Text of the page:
Electrical safety

An electrical safety check is another essential part of the installation process regardless of the method for retrofitting wall insulation. The electrical wiring in older houses may have deteriorated over time and be unsafe now. If the wiring is not adequately rated to be surrounded by insulation it could overheat as the insulation makes it harder for the wiring to dissipate heat. Re-wiring or installation of mini circuit breakers may be required in some cases.


Retrofitting wall insulation can offer significant comfort, health and energy benefits to occupants and is an important step in upgrading our older housing stock. The Guide for Retrofitting Wall Insulation published by EECA and MBIE provides guidance to installers to ensure the risks associated with retrofitting wall insulation in older houses can be adequately managed. The associated IAoNZ training on wall insulation installation offers installers the opportunity to upskill and retrofit with confidence and enables homeowners to identify qualified insulation installers. Both the guide and the IAoNZ training also underpin EQC’s offer to accommodate insulation retrofits during earthquake repairs.

Christian Hoerning, Senior Technical Advisor Buildings, Energy Efficiency and Conservation Authority (EECA)

* BRANZ report E466, “Insulation in existing houses”, July 2007












[1] BRANZ report E466, “Insulation in existing houses”, July 2007

  1. Hi Christian,
    This is a wonderful post with a helpful document link. I read it, and spent some time thinking about it, as there’s something here that shouted out to me. What it is, I think, is that the approach you outline so well is very rational and thorough. The thing that is shouting out to me is that few people are that rational or thorough, and those who are on a low income can often just not afford to be thorough. I can give plenty of examples from in my own community. For example, get a building consent to put insulation in?! Already, many people will either not know that they should get a consent, and if they do, ignore it, because building consents cost money, and who will notice if you do the work without one? For us, as community advisors, it can also be difficult, because there’s little point in recommending a course of action that will not be followed, because the homeowner just doesn’t have the resource to follow the thorough course of action – and so may do nothing. Then too, we move into a more difficult area – that of retrofitting houses that are very poor quality. In that instance, should we adhere to best standards, or accept that sometimes just acceptable solutions are sufficient – to provide cheap comfort in the remaining 10-15 years of a buildings life?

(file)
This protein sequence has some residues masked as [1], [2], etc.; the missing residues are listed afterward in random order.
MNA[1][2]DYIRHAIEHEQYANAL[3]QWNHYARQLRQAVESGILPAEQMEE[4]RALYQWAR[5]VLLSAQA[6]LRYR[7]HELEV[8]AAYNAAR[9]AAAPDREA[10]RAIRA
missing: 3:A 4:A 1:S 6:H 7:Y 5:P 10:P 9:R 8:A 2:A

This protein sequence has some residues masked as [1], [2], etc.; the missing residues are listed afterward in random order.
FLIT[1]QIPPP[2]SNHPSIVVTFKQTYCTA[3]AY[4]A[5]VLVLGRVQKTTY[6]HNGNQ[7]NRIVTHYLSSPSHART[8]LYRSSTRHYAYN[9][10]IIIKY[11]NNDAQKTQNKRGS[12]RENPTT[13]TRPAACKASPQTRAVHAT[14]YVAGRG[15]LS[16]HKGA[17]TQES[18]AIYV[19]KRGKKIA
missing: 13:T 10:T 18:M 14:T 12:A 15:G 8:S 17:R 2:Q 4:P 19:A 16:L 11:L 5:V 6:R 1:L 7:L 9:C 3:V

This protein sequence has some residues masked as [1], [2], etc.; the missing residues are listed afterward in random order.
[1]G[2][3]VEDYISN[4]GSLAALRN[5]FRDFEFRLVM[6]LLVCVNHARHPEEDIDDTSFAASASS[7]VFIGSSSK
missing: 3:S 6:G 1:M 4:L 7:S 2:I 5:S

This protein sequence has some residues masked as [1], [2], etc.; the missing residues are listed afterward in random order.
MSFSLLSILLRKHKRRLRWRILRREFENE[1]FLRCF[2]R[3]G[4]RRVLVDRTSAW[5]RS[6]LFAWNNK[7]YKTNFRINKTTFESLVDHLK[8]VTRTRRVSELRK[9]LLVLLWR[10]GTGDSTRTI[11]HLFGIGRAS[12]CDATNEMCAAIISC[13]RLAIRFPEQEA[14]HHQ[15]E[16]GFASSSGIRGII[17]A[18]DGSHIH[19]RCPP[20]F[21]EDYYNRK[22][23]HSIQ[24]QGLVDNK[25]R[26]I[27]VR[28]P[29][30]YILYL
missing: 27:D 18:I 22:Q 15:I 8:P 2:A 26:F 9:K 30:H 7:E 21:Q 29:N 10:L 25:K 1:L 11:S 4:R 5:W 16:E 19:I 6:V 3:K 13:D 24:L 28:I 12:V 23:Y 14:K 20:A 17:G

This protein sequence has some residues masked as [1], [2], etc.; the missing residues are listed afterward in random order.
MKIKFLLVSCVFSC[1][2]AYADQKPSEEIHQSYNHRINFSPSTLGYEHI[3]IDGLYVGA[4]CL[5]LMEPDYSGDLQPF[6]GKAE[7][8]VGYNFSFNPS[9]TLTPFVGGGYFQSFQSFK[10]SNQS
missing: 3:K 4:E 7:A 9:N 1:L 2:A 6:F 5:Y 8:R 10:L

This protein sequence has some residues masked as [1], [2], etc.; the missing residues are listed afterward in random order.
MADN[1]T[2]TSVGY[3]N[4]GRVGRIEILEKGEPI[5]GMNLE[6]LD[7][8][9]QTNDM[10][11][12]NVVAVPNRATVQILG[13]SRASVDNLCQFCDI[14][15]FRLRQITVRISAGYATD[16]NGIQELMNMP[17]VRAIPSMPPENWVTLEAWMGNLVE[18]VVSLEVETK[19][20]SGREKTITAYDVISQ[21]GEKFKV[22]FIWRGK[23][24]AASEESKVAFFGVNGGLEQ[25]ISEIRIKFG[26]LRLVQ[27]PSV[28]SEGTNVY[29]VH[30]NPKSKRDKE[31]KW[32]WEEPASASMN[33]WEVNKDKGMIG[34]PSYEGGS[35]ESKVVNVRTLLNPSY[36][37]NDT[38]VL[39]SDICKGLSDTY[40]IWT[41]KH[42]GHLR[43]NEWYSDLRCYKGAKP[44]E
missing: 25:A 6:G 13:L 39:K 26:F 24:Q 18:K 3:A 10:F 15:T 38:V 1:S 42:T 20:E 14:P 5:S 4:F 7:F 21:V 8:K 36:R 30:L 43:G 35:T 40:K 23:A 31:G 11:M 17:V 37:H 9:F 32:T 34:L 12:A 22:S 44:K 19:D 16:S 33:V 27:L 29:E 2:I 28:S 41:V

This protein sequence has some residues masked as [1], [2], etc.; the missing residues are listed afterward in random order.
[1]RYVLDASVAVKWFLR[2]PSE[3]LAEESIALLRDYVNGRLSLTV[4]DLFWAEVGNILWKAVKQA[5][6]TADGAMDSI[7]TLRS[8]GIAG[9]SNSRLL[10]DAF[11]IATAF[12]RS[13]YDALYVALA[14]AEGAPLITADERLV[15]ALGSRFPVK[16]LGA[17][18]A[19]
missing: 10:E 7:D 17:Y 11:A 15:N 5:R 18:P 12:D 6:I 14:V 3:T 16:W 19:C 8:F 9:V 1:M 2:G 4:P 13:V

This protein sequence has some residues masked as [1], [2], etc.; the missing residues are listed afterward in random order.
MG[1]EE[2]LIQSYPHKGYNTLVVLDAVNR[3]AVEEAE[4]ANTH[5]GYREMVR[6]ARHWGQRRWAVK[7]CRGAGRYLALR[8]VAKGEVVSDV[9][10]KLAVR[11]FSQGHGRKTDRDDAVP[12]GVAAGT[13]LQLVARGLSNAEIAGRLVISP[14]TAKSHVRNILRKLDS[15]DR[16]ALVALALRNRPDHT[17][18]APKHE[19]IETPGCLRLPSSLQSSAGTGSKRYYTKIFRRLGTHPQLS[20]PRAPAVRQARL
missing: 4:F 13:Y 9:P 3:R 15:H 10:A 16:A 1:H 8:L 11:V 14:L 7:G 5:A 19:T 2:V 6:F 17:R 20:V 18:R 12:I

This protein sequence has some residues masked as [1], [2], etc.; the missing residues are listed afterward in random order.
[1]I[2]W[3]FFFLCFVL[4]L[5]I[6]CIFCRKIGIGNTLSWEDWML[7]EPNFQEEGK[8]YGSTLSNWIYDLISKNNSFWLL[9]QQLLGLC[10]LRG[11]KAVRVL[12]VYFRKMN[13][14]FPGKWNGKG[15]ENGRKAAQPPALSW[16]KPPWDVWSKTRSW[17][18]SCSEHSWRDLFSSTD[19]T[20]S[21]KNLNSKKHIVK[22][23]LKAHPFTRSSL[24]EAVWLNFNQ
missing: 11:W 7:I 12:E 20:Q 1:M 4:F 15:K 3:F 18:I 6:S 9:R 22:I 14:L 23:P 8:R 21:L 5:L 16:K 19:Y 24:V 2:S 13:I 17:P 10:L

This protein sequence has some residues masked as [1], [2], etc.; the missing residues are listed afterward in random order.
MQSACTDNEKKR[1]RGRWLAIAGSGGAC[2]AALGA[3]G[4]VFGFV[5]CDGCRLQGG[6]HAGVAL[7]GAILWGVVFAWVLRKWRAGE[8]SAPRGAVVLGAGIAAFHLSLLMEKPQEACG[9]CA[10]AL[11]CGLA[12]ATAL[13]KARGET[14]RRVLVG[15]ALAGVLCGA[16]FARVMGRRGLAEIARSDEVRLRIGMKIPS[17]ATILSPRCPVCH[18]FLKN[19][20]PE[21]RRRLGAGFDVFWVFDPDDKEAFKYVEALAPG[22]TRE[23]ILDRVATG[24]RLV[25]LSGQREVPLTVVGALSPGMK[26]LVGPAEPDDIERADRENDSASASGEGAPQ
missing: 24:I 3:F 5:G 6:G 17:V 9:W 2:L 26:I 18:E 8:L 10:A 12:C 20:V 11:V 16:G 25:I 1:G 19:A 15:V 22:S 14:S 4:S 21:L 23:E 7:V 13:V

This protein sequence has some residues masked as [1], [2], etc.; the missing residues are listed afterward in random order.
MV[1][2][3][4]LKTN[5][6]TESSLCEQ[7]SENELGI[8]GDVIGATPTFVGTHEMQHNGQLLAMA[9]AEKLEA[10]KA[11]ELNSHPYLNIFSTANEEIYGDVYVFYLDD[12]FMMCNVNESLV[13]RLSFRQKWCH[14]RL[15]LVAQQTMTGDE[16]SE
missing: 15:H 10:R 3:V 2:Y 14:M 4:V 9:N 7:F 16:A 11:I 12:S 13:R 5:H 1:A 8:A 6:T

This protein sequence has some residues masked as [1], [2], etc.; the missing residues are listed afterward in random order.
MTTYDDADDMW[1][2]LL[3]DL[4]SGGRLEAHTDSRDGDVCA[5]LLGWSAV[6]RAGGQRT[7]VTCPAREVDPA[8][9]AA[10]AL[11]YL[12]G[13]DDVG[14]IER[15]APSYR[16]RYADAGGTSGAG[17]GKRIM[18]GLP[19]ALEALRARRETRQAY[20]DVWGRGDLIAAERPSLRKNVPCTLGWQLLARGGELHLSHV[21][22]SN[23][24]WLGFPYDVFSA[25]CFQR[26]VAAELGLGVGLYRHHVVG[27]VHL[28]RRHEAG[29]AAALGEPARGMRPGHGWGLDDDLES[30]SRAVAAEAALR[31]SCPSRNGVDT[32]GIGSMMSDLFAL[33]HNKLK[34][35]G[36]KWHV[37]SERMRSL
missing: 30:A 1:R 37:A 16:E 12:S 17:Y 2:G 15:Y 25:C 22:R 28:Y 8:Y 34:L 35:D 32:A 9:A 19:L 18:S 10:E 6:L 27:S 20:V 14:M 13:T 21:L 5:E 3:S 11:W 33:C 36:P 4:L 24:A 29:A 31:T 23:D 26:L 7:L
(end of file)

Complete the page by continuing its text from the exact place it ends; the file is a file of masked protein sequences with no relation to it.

• Hi Scott, thank you for taking the time to comment on my post. I personally answer a lot of public enquiries, too, so I can relate well to your observations. My take on this is that people are free to make their own decisions. I see our role as informing people as best as we can so that they can make well informed decisions. In the example of retrofitting wall insulation I think it is useful for people to know about the risks and what can be done to mitigate them. If wall insulation is retrofitted incorrectly you could end up with a leaky home and you are worse off than before. I talk to people from all walks of life, some are able to follow our advice by the book, others have no means to do it. I can’t do much about that, what I can do is give advice on what could be done and how to do it safely and effectively.

  2. I agree, this is an excellent post. And thankfully not a mention of UFFI. Retrofit wall insulation will have to be huge in this country if we are ever going to really get anywhere. We all know that ceiling and underfloor is a good start , but that’s all it is, a start!

  3. Had a chat with my colleague in building policy here at Auckland Council, and he has been involved in the on-again off-again romance with UFFI which I understand led to the requirement for consents for wall insulation in the first place. We are now consenting that product for all except brick construction (so watch this space to see if the marriage will last, same sex or otherwise…) Would be great to know what testing has been done by BRANZ or other agencies – as Christian says, there is not much research into this area, but plenty of anecdotal evidence. Which was used for the creation of the guidelines?

  4. Thanks Christian, but this is only testing on brick veneer and doesn’t cover direct fixed cladding. Nor does it answer why we have now a higher standard of insulation requirement for retrofitting bulk insulation into wall cavities than for UFFI (which is allowed to penetrate the wall wrap, assuming there is one). It seems like we are making it harder to retrofit walls by taking the lining off and adding bulk insulation. So my question remains, what evidence do we have that led to the change in recommendation from inserting squares of building wrap under 4246 to the latest guidelines that end up limiting the amount of insulation you can insert in order to provide that cavity? By doing so, we are unlikely to end up with higher R-values than with UFFI.

  5. I’ve been interested in this issue for a while, but have heard very little about UFFI over the last year or so (I’m in Wellington). I notice in a BRANZ article Dated August/September 2010, they were looking to do some more research on whether there seemed to be moisture issues in houses which have had UFFI installed for some years. Does anyone know if there is any more to report on this?